c/o Barry Chernoff

c/o Barry Chernoff

Co-architect of the Green New Deal Rhiana Gunn-Wright led a virtual interactive discussion about political organizing and the formation of the progressive climate proposal on Monday, Feb. 15. Gunn-Wright currently serves as the Roosevelt Institute’s Director of Climate Change Policy. Previously, she served as the Policy Director for the think tank New Consensus, where she was responsible for developing and promoting the Green New Deal. 

At the University event, Gunn-Wright shared her experience working on the Green New Deal and gave advice to students looking to get involved in climate action work. The event was sponsored by the Sustainability Office, the College of the Environment, the Allbritton Center for the Study of Public Life, and Academic Affairs. The University’s Sustainability Director Jen Kleindienst noted that the event was part of the office’s anti-racism initiative. 

“[It’s] part of wanting to do more to highlight BIPOC and bringing more voices of color to the Wesleyan campus, as well as supporting BIPOC who are working in these fields,” Kleindienst told The Argus. 

The Green New Deal (H.R.-19) is a resolution introduced to the United States House of Representatives in February 2019 by Representative Alexandria Ocasio-Cortez (D-NY 14th District). The resolution calls for the federal government to confront the climate crisis in an intersectional and systematic way. 

“It’s about the economy. It’s about climate. It’s about racial equality. It’s about justice,” Gunn-Wright said. “There’s no reality in which you can try to rapidly decarbonize and it doesn’t change your economy and it doesn’t upset the fossil fuel industry. Or it doesn’t have an affect on the racial distribution of wealth. We are in this system where all of those things overlap.”

Gunn-Wright initially began working on the Green New Deal at New Consensus, where she started drafting the policy with a small team comprised of herself and two research assistants. Gunn-Wright explained that since its inception, the Green New Deal has had a lot of skeptics.

“We were young people, largely of color, [and] Progressives,” Gunn-Wright said. “Often, the way that we treat the economy, particularly in D.C. and in policy circles, is that Conservatives are the only ones who understand how the economy works. [They said] ‘Progressives, you just want to tax and spend all of that,’ and we were also putting forward an economic analysis. So on a number of levels, it was new and jarring.”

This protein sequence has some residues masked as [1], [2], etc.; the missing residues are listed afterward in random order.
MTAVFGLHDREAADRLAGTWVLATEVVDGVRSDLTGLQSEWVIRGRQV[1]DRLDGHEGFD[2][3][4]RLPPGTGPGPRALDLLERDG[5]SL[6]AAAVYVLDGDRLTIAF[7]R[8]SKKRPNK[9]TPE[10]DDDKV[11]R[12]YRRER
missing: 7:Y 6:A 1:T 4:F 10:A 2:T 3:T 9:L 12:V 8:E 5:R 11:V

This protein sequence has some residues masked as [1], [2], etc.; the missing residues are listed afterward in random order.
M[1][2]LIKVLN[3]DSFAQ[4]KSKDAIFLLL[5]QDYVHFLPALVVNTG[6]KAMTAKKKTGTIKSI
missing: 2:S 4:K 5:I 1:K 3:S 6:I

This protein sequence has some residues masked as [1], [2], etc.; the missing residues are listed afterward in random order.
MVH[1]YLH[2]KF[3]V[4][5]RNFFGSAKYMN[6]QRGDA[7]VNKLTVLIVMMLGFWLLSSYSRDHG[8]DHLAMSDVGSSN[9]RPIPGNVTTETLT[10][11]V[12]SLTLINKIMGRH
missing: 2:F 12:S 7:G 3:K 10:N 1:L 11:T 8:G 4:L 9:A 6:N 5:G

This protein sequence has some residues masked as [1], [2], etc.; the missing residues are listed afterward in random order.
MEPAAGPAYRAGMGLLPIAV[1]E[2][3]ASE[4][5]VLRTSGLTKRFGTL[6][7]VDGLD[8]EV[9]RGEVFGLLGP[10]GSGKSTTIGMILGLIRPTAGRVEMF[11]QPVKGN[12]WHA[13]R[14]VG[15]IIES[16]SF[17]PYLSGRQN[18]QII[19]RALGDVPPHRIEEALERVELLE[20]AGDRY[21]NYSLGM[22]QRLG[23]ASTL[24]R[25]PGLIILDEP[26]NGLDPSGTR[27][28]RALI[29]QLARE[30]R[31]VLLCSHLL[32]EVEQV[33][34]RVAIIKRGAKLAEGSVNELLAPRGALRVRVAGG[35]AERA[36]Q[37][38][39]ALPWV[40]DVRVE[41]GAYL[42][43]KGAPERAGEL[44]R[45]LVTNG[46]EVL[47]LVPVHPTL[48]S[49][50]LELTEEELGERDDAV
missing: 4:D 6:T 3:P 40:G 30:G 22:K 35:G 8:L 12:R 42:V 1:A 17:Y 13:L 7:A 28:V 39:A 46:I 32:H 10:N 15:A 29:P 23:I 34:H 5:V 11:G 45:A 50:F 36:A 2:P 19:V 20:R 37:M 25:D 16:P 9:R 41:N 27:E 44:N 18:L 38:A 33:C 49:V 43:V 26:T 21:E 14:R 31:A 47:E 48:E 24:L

Gunn-Wright also described the strengths of the Green New Deal that helped her and its other co-creators rise above adversity, such as support from the Sunrise Movement, a grassroots organization advocating for political action on climate change, and Justice Democrats, a political action organization working to elect working-class Americans to political office.

“The things that we did have were better organizing, we had some of the best organizers in the country, and Sunrise and Justice Democrats who had active bases and who, because they were younger, I think, less connected orgs [organizations], were willing to do things that maybe larger organizations who were more well connected, who had more power and access, might not be willing to do,” Gunn-Wright said. 

Despite not receiving strong financial backing, the Green New Deal gained traction due to its dedicated supporters, Gunn-Wright explained.

“There’s different types of power,” Gunn-Wright said. “And what we didn’t have in money, we did have in, essentially, a sense of the world that other people were communicating and channels to move that and the ability to use the resources that we had, which was people.”

At the end of the event, Gunn-Wright offered advice to the attendees, encouraging them to look at the bigger picture.

“One of the biggest things that I really want to emphasize for you all is that one of the biggest advantages, if you can, that you have, and that you can cultivate, is living in reality,” Gunn-Wright said. “Looking at problems as they actually exist, not how you wish that they existed.”


Orly Meyer can be reached at omeyer@wesleyan.edu.

Comments are closed